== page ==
The US Navy’s Rim of the Pacific Exercise, called RimPac, is getting ready to kick off. This is how the US Navy bills the exercise:
The world’s largest international maritime exercise, RIMPAC provides a unique training opportunity that helps participants foster and sustain the cooperative relationships that are critical to ensuring the safety of sea lanes and security on the world’s oceans. RIMPAC 2018 is the 26th exercise in the series that began in 1971.
It is held every other year and in 2016 it involved naval elements from 31 nations from Europe, North and South America, Asia, and Australia/New Zealand. One of the participating navies was China’s People’s Liberation Army Navy (PLAN).
In 2014, the Obama administration decided that one of the ways of reducing tensions with China was to start treating them as though they were an ally or partner. And the Chinese reciprocated in their usual way:
China slipped an uninvited guest into the world’s largest naval exercise.
The U.S. invited four ships from China’s People’s Liberation Army Navy (PLAN) to the Rim of the Pacific 2014 exercise — a move that was hailed as a sign of improved military-to-military relations between the two countries.
But China also sent an electronic surveillance ship designed to monitor signals from the ships, right to the edges of the exercise.
“The U.S. Pacific Fleet has been monitoring a Chinese navy surveillance ship operating in the vicinity of Hawaii outside U.S. territorial seas,” Capt. Darryn James, a spokesman for U.S. Pacific Fleet, told USNI News late Friday.
“We expect this ship will remain outside of U.S. territorial seas and not operate in a manner that disrupts the ongoing Rim of the Pacific maritime exercise.”
James said the ship was not part of the exercise and would not speculate on the ship’s purpose but said that it appeared in the vicinity of Hawaii about a week ago.
“Any questions about the ship’s intent or capabilities will need to be addressed by the People’s Liberation Army Navy,” he said.
A message left with PLAN representatives at RIMPAC was not immediately returned.
Now tensions in the South China Sea are at an all-time high and the US has publicly disinvited China from this year’s exercise:
A Pentagon statement said the decision to disinvite the Chinese navy was “an initial response” to what it called China’s militarization of the South China Sea. China’s Defense Ministry had said in January that it was consulting with the U.S. over an invitation to take part in RimPac.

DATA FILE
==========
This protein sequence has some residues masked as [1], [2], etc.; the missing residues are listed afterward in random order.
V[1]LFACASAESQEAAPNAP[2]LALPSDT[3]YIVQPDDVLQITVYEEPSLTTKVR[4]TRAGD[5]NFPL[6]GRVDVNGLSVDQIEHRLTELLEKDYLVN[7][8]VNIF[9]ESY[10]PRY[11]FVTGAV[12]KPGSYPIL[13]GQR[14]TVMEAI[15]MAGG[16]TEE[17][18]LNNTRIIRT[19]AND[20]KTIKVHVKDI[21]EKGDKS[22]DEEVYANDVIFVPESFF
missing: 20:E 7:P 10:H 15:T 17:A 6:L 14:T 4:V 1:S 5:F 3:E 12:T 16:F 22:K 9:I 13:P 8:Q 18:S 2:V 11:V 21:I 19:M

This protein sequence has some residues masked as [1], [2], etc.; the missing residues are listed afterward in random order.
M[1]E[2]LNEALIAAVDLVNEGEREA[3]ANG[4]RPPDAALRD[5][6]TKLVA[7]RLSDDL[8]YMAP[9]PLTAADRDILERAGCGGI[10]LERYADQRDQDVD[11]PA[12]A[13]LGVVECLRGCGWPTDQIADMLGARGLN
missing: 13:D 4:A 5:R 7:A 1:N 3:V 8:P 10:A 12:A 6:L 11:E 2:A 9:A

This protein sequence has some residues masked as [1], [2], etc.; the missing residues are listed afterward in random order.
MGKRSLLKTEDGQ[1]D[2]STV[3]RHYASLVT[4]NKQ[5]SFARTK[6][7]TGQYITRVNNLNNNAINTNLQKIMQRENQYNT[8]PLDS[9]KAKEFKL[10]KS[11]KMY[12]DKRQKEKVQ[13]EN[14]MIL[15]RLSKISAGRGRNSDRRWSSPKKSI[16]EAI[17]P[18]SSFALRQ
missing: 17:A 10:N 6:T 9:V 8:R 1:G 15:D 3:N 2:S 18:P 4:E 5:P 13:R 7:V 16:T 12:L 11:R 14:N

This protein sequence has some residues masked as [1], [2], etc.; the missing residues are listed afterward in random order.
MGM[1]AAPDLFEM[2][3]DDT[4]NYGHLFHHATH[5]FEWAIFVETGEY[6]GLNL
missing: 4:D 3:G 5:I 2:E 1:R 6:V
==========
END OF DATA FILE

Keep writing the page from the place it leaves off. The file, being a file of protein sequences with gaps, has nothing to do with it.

The Pentagon cited what it called strong evidence that China has deployed anti-ship missiles, surface-to-air missile systems and electronic jammers to contested areas in the Spratly Island region of the South China Sea. It called on China to remove these systems.
“China’s continued militarization of disputed features in the South China Sea only serve to raise tensions and destabilize the region,” a Pentagon spokesman, Marine Lt. Col. Christopher Logan, said.
“As an initial response to China’s continued militarization of the South China Sea we have disinvited the PLA Navy from the 2018 Rim of the Pacific (RimPac) Exercise,” he added. “China’s behavior is inconsistent with the principles and purposes of the RimPac exercise.”
The Pentagon also cited its objections to China’s recent landing of bomber aircraft at Woody Island in the Paracel Island chain, north of the Spratlys.
This may or may not be related to the hiccup in what had been the smooth-running diplomatic train heading towards the planned summit with North Korea. Yesterday, President Trump hinted that Kim Jong-un’s sudden attack of being an ass was related to his recent visit with President Xi. If this is a retaliation for that belief, then forging ahead on various trade deals with China seems counterintuitive. My personal belief is that the Trump administration is trying to treat China the same way they are trying to treat Russia, that is, that each relationship–diplomatic, economic, military, etc.,–is examined based on its own merits and rewards/punishments doled out in that specific area so a trade infraction, for instance, gets a trade response, not a diplomatic one.
Regardless of how we got there, it is a good thing. These large exercises amount to technology transfers. We are passing on decades of experience in the planning and control of maritime operations to the participants. The participants are practicing tactics, techniques, and procedures (TTP) that will be used in conflict. Giving the PLAN insights into those things makes no sense as they are our most likely maritime foe.